Earlier this week, I was speaking with one of my friends.

I shared with her some of the business items I’d been working on the last month.

I shared with her that my main focus for the last two months has been on establishing a consistent sales process and building a consistent marketing system.

Over the last eleven years, I’ve taken a fits and starts approach to growing my business.

Here is a summary of how I approached business growth in the past.

I started getting low on work, which I knew would lead to lower income.

The thought of lower income would bring on anxiety, and I began doing marketing and sales activities.

As I did those sales and marketing activities, I started to get more work.

The additional new work would lead to me getting busy.

As I got busy, I ran out of time, so I stopped my marketing activities.

Then my workload would begin to get lower than I was comfortable.

Consequently, I would get anxiety and begin my sales and marketing activities.

This led to more work, and I would get busy.

Then I stopped doing my sales and marketing activities.

I found myself in a continual cycle of chasing revenue, much like a cat that chases its tail.

Earlier this year, I realized that my historical behavior of chasing revenue was not leading to me building a business I could scale.

I recognized that consistency was critical to other areas of my business, so I knew consistency would be important to my sales and marketing.

I decided that I was going to build my sales and marketing to be more consistent.

The first thing I did was build a set sales process.

In my set sales process, I have seven activities I perform for each new lead that comes into my business.

By having a predetermined sales process, I no longer have to wing it when it comes to my sales and marketing.

In the past, one of the weaknesses of my sales process was I had no system for taking a lead through my sales process.

The result of my lack of systems was I was winging my sales process with each and every new lead.

Now that I have the set sales process, I don’t have to reinvent the wheel with each new lead.

Now my only job is to execute on my predetermined plan when I get a new lead.

By knowing exactly what my next step is, I have done a better job of taking each lead through a consistent process.

The consistent process builds my credibility and leads to higher conversion rates.

I’m still struggling a bit at doing some of the sales activities.

At times I’m reluctant to do my sales and marketing activities because there is some emotion tied to these activities.

Even when I have a warm lead, I’m putting myself in an uncomfortable position.

Every time I contact someone new, a bit of fear of rejection starts to emanate from my soul.

This is still uncomfortable.

Logically I recognize the fear shouldn’t stop me from doing the activities.

However, emotions of fear and trepidation, at times, overpower my logic.

I have to remind myself that it doesn’t matter how nervous or anxious I feel about the sales and marketing activities.

I just need to do the activities.

Most of the time, I feel better after I begin my sales and marketing activities.

I also remind myself of the successes I’ve had because I moved beyond my fears and did the sales and marketing activities despite the fear I was feeling.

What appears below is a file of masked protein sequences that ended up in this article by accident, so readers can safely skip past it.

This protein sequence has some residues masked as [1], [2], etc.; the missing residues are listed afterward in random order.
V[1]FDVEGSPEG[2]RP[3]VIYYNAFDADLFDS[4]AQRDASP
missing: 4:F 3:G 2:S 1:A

I remember when I first started public speaking many years ago.

I would get stage fright before stepping up to the lectern.

Over time as I did more and more public speaking, I became comfortable with public speaking.

Now I enjoy public speaking, and it has become a powerful way for me to grow my business.

If I had stopped public speaking, I would have stunted my business growth.

Many decades Franklin D Roosevelt lifted American spirits when he uttered the following words:

“We have nothing to fear but fear itself.”

Fear is just part of the process.

What I’ve come to learn is that fear can be a very powerful signal to me.

When I feel fear, this is an indication that I am on the verge of my comfort zone.

My comfort zone is composed of all the walls I’ve put up around my life to protect me from perceived dangers.

My comfort zone is comfortable.

That’s the reason why I like to dwell in the comfort zone.

However, staying in my comfort zone creates a false sense of security.

Staying in my comfort zone leads to complacency and stagnation.

Elenor Rosevelt stated the following

“Life is like a parachute jump, you’ve got to get it right the first time.”

I would rather live a life knowing I pushed myself beyond my comfort zone than live a life where I stayed in my comfort zone and squandered the precious moments of my life.

I’ve stayed in my comfort zone in the past, and it usually led to regrets of what could have been.

The only way to grow is to move outside of the comfort zone.

I have to be willing to experience failure in order to experience success.

Life is much like a game.

You can’t win a game without there being a chance to lose the game.

Every time one expends time, money, or energy on something new, there is a chance the results from those actions will not go as planned.

However, there will always be a result from the efforts I expend.

The result is valuable feedback.

John C. Maxwell teaches us a valuable lesson with his words:

“Sometimes You Win Sometimes You Learn.”

With this in mind, in reality, there is no such thing as a failure.

There is always something we can learn from our results.

By continuing to persist and learn from my actions, I will make incremental improvements that will lead to the results I desire.

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